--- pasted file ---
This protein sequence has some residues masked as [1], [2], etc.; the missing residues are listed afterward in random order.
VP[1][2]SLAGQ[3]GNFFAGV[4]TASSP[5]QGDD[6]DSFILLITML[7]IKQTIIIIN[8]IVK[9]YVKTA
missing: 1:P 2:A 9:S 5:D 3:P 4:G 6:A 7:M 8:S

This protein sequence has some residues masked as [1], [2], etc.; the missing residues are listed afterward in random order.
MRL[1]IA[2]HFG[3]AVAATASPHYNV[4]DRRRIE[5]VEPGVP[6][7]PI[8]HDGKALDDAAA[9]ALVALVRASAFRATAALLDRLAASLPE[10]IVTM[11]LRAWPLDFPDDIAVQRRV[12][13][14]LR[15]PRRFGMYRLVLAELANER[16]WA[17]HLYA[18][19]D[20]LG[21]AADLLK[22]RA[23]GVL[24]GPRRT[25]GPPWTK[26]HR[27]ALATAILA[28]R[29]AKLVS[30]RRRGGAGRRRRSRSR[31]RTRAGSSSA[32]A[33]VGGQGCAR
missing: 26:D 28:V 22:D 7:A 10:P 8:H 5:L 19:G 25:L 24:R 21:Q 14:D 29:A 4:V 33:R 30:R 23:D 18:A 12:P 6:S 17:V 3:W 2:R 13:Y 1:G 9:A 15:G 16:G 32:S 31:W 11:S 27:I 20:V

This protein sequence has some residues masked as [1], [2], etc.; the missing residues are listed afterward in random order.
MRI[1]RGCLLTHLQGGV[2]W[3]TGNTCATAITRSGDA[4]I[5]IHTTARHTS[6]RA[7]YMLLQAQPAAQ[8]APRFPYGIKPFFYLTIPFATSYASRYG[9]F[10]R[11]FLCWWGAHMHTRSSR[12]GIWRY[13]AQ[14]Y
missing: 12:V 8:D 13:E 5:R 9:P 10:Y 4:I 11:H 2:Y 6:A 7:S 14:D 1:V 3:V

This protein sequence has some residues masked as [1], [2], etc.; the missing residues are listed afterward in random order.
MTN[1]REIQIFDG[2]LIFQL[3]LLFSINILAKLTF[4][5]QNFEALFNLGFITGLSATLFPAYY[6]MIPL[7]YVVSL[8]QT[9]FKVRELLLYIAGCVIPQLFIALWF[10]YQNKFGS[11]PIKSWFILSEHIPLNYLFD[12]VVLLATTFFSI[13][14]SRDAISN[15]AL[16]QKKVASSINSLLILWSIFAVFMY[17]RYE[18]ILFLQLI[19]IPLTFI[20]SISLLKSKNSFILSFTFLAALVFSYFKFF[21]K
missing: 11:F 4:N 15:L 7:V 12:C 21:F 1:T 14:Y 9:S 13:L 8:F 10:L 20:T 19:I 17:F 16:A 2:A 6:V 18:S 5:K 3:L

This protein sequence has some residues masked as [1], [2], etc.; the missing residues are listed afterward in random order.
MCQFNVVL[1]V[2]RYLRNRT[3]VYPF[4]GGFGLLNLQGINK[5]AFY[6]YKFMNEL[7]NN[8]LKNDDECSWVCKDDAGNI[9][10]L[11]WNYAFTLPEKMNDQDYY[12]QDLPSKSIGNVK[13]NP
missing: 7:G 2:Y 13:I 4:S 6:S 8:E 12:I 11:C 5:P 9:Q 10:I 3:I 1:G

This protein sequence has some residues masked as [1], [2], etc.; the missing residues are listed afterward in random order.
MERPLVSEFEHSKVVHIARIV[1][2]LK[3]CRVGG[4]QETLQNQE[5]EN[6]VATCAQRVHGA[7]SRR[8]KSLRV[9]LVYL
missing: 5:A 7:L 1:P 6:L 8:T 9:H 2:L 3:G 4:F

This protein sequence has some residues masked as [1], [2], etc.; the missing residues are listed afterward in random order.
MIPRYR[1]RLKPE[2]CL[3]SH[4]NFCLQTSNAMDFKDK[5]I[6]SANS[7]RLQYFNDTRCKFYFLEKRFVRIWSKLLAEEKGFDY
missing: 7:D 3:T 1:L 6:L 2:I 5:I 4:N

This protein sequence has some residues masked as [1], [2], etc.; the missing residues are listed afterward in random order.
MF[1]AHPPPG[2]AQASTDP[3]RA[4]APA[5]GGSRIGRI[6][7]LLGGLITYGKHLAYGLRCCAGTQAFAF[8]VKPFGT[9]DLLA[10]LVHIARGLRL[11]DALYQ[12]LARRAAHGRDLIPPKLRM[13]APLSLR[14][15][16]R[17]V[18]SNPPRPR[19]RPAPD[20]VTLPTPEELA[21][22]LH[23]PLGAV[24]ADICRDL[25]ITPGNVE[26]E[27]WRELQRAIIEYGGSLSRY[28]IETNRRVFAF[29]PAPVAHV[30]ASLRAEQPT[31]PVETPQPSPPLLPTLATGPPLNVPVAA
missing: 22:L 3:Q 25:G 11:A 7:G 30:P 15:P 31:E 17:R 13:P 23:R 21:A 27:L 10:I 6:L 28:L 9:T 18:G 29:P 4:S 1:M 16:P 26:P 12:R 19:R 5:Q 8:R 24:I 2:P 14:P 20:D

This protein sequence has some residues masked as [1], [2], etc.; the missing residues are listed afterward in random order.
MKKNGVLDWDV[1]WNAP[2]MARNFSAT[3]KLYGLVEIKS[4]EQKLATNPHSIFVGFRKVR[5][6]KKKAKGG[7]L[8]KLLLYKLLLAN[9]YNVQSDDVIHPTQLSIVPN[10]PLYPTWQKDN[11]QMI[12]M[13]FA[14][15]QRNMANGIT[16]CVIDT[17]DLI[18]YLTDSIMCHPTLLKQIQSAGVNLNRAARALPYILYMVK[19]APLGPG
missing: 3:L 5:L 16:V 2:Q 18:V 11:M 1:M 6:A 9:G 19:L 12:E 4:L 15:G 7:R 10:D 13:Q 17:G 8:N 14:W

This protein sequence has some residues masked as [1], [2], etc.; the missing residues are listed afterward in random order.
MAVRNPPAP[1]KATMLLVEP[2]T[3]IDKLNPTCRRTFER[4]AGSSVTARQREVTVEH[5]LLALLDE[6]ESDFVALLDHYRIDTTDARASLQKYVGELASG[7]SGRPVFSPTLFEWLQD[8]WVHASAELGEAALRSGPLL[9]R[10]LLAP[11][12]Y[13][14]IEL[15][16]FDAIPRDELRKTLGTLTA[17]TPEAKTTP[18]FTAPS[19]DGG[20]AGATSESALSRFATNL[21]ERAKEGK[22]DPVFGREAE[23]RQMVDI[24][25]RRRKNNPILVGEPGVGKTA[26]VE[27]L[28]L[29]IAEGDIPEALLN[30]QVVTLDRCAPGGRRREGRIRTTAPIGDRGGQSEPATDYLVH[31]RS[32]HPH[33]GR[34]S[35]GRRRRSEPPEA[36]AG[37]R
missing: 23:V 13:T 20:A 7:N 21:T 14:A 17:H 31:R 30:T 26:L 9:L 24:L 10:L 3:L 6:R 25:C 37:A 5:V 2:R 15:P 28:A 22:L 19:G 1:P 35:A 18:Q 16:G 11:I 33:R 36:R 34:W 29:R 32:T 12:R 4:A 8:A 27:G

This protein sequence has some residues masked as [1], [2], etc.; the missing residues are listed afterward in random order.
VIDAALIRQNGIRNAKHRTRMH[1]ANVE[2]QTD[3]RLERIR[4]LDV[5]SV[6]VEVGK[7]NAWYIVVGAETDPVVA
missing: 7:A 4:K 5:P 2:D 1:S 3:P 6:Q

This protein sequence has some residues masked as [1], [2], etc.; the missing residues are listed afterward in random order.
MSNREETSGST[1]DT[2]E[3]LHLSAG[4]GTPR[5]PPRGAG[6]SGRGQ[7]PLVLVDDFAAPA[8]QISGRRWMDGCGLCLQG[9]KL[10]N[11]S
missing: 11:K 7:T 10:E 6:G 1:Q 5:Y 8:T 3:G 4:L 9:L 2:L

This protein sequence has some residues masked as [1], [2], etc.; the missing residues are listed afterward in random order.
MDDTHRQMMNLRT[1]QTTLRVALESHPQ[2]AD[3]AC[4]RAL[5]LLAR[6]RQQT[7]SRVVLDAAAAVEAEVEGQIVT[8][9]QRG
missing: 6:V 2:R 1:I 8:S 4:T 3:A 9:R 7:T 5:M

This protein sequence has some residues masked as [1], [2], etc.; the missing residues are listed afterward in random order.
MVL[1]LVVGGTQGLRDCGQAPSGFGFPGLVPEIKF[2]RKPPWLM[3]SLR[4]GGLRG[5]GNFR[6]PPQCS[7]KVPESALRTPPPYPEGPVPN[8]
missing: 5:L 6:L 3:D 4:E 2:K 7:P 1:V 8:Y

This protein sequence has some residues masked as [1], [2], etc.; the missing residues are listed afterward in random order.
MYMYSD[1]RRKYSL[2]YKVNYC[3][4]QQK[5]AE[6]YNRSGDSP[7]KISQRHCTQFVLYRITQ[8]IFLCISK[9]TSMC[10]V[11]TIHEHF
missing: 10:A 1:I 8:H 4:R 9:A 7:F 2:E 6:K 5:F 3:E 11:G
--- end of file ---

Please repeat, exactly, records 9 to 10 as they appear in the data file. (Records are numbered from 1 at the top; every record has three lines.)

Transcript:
This protein sequence has some residues masked as [1], [2], etc.; the missing residues are listed afterward in random order.
MKKNGVLDWDV[1]WNAP[2]MARNFSAT[3]KLYGLVEIKS[4]EQKLATNPHSIFVGFRKVR[5][6]KKKAKGG[7]L[8]KLLLYKLLLAN[9]YNVQSDDVIHPTQLSIVPN[10]PLYPTWQKDN[11]QMI[12]M[13]FA[14][15]QRNMANGIT[16]CVIDT[17]DLI[18]YLTDSIMCHPTLLKQIQSAGVNLNRAARALPYILYMVK[19]APLGPG
missing: 3:L 5:L 16:V 2:Q 18:V 11:M 1:M 6:A 9:G 19:L 12:E 4:L 15:G 7:R 10:D 13:Q 17:G 8:N 14:W

This protein sequence has some residues masked as [1], [2], etc.; the missing residues are listed afterward in random order.
MAVRNPPAP[1]KATMLLVEP[2]T[3]IDKLNPTCRRTFER[4]AGSSVTARQREVTVEH[5]LLALLDE[6]ESDFVALLDHYRIDTTDARASLQKYVGELASG[7]SGRPVFSPTLFEWLQD[8]WVHASAELGEAALRSGPLL[9]R[10]LLAP[11][12]Y[13][14]IEL[15][16]FDAIPRDELRKTLGTLTA[17]TPEAKTTP[18]FTAPS[19]DGG[20]AGATSESALSRFATNL[21]ERAKEGK[22]DPVFGREAE[23]RQMVDI[24][25]RRRKNNPILVGEPGVGKTA[26]VE[27]L[28]L[29]IAEGDIPEALLN[30]QVVTLDRCAPGGRRREGRIRTTAPIGDRGGQSEPATDYLVH[31]RS[32]HPH[33]GR[34]S[35]GRRRRSEPPEA[36]AG[37]R
missing: 23:V 13:T 20:A 7:N 21:T 14:A 17:H 31:R 30:T 26:L 9:L 24:L 10:L 3:L 6:R 25:C 37:A 5:V 2:R 15:P 28:A 22:L 19:G 1:P 35:A 18:Q 16:G 11:I 33:R 36:R 34:W 29:R 32:T 12:R 4:A 8:A 27:G